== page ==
There was also the interesting sub-text to the Latin American trip that I would have made the headline if I worked in the White House, especially given recent events in the turbulent Arab world.

There is hope after dictatorship.

"As two nations who have struggled over many generations to perfect our own democracies, the United States and Brazil know that the future of the Arab world will be determined by its people," Obama said in a speech he made in Rio, defining the news peg most of the media missed or discounted. "No one can say for certain how this change will end, but I do know that change is not something that we should fear."

The message is that even as Latin America has been transformed in recent decades, evolving from dictatorship to democracy, so too the Mid-East can evolve. The United States supported 18 dictatorships in Latin America just since 1945. Now the continent is universally democratic, Castro’s Cuba the lone exception.

And speaking of no fear, most of those scary radicals we fought against in Latin America, with unconditional excess on both sides are now part of the democratic process. Two of the three national leaders he visited, Brazil’s Dilma Rousseff and El Salvador’s Mauricio Funes were card-carrying left-wing militants committed to defeating right-wing military governments supported by the United States.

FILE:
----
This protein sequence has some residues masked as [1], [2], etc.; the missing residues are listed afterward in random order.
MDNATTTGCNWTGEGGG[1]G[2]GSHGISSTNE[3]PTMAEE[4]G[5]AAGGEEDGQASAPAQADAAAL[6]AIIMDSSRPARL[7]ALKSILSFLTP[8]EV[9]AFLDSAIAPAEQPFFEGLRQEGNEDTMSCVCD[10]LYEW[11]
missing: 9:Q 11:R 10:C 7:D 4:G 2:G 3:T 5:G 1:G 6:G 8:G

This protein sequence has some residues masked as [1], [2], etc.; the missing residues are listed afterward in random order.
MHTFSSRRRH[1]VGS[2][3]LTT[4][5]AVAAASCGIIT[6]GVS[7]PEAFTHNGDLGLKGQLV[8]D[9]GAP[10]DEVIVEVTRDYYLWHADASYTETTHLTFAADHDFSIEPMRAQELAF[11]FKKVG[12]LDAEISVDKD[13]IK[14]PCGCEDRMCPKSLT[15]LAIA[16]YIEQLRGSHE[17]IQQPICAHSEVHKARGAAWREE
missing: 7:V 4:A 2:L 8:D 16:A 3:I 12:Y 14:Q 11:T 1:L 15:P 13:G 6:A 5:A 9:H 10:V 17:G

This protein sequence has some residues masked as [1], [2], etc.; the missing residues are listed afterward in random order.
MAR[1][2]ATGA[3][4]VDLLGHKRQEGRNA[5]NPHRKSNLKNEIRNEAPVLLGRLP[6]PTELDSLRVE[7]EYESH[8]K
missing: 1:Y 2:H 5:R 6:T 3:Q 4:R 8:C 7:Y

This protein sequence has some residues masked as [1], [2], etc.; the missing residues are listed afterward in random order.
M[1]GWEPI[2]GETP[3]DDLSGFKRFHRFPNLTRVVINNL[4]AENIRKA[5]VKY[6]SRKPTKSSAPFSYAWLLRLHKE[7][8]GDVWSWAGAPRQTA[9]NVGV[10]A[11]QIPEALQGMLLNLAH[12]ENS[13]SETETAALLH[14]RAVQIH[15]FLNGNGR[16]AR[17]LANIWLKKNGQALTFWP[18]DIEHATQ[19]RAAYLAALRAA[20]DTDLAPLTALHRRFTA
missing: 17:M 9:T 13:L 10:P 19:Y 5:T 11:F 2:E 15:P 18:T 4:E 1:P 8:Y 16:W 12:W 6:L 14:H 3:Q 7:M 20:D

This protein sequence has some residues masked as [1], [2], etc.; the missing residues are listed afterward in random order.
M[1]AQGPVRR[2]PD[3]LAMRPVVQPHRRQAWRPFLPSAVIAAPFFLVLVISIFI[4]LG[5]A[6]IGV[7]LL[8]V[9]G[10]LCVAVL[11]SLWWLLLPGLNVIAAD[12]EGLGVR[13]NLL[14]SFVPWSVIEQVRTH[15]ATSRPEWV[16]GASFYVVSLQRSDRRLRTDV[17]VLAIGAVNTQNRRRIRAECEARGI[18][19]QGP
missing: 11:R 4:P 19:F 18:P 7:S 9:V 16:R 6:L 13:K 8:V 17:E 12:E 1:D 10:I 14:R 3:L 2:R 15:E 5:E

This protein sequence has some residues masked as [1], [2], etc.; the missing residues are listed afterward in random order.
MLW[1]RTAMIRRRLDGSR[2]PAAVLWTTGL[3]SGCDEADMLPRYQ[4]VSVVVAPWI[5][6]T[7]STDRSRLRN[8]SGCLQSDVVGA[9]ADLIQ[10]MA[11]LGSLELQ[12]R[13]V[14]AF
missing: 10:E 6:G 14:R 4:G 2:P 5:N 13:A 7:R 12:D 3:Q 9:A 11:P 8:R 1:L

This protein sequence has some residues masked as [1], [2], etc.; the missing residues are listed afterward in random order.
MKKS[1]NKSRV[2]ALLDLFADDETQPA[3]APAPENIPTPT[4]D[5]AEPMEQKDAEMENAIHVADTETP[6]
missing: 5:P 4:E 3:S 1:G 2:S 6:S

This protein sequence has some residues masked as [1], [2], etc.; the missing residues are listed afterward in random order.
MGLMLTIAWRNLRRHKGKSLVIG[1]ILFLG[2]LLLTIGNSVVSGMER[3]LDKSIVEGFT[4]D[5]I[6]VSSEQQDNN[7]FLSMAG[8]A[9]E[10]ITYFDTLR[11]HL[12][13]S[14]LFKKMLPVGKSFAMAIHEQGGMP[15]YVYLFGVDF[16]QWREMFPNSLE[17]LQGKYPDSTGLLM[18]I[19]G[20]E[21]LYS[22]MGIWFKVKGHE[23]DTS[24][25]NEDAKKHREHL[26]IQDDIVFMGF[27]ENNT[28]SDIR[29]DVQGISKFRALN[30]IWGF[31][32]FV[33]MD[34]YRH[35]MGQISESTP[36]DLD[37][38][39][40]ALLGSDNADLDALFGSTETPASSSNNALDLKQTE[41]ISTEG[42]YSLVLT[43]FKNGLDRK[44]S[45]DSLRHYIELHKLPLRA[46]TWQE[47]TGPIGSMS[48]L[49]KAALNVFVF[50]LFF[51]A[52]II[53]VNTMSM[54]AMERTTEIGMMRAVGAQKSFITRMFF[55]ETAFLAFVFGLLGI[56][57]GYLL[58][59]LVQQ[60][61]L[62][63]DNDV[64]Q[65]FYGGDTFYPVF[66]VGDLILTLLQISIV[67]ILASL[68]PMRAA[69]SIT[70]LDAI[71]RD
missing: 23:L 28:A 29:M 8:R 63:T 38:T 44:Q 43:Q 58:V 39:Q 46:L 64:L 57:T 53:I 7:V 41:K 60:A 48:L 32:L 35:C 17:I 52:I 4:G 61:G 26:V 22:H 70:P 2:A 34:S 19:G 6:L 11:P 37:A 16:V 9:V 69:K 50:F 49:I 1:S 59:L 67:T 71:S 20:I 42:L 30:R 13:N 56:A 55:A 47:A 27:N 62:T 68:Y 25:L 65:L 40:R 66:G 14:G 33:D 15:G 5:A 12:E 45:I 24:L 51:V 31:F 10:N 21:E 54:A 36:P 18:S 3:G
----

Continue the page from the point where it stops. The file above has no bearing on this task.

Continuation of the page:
What is interesting with both Funes and Rousseff is how remote their radical ties seem. After throwing her lot in with self-proclaimed Marxist-Leninist revolutionaries, President Rousseff was even imprisoned and tortured. Now she’s all about Brazil’s emerging role as a regional energy and economic superpower, all pro-business and enterprise.

In El Salvador, his host President Mauricio Funes, a former reporter, heads a left-wing coalition founded by former guerillas that came in from that particularly vicious battlefield.

In a rushed schedule toward the end of the trip, and no doubt yearning to get back to Washington to deal with the burgeoning political controversy about our military intervention in Libya, President Obama also found time to visit the tomb of assassinated Archbishop Oscar Arnulfo Romero, the heroic activist cleric cut down by right-wing murderers while celebrating mass.

Romero’s 1980 death accelerated the region’s bloody civil wars that ripped apart Central America’s social fabric, unleashed that torrent of refugees, and led to President Reagan’s 1986 immigration amnesty, now so reviled by conservatives.

President Obama made clear his hope that regional poverty will be mitigated and that opportunity at home will mean Latinos have less incentive to flee to the United States. But even as their economies grow and the ideological struggles of the 20th Century fade, the remaining shadow on the southern horizon is drug violence. That is the real threat to our national security, far more relevant to the long-term interests of the United States than the fate of Muammar Qaddafi.

For all those reasons, the president was right to go.

Geraldo Rivera is Senior Columnist for Fox News Latino.